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This question is related to specific heat, and I thought I understood it but I've managed to confuse myself. My initial reasoning was that since in both cases, the pipe is the same, the amount of energy needed to raise the temperature will depend on the specific heat only, and since air has a lower specific heat, it will be more effective. After I started thinking about it more, I thought that the specific heat of the pipe is actually what is important in determining how much energy will be needed to raise its temperature. In this case, the amount of energy needed to unfreeze the pipe should remain constant, and since the specific heat of water is higher, it is more effective at passing on higher amounts of energy than air. Are either of these reasons correct or am I really misunderstanding something? I appreciate any help or illumination you can offer! Thanks!

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Specific heat relates to the heat capacity; how much temperature change you get for a specific mass and energy once the heat has finished ‘moving’.

But you also have to consider how fast the heat is moving.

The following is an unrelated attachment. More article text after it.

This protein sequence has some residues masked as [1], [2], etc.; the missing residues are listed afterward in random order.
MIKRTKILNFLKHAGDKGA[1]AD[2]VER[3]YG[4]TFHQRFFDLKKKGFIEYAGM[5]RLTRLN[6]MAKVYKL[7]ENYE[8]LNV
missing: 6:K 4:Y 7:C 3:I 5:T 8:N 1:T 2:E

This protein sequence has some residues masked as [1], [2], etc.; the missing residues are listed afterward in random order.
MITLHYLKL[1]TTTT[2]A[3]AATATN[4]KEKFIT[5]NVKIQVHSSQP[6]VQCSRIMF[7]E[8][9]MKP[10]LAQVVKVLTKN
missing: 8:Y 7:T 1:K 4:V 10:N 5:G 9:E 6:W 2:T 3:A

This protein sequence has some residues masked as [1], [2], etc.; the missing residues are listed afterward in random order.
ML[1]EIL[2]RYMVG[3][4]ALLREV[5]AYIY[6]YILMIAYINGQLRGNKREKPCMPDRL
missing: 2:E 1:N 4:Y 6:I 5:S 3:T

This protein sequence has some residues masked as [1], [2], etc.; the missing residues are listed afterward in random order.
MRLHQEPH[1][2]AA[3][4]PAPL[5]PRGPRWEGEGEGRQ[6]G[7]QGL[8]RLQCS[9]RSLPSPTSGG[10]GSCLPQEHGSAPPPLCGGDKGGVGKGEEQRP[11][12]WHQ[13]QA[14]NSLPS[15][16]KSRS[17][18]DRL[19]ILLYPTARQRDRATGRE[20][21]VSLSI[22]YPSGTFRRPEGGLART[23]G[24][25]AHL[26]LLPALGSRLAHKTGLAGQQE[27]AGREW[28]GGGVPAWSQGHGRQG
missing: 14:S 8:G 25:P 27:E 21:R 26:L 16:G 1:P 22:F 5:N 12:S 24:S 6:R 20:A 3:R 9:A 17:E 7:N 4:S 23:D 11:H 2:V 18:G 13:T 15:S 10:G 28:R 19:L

For melting a frozen pipe with a fluid you also need to consider the heat resistivity of the fluid which is the inverse of heat conductivity. Some fluids like air are good heat insulators - much more so than water. The resistivity will limit the rate at which energy can be transferred to the mass.

Since water has a much lower resistivity than air ($\sim 1.7\ \mathrm{m\cdot K/W}$ vs $\sim 50\ \mathrm{m\cdot K/W}$) you can expect a heat transfer rate into the cold pipe about 25 times faster. This all assumes the air and water are at the same temperature.

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  • $\begingroup$ Thanks! This is a very helpful explanation that gave me some more topics to explore. I really appreciate your help. $\endgroup$ – Bret May 16 '15 at 1:50

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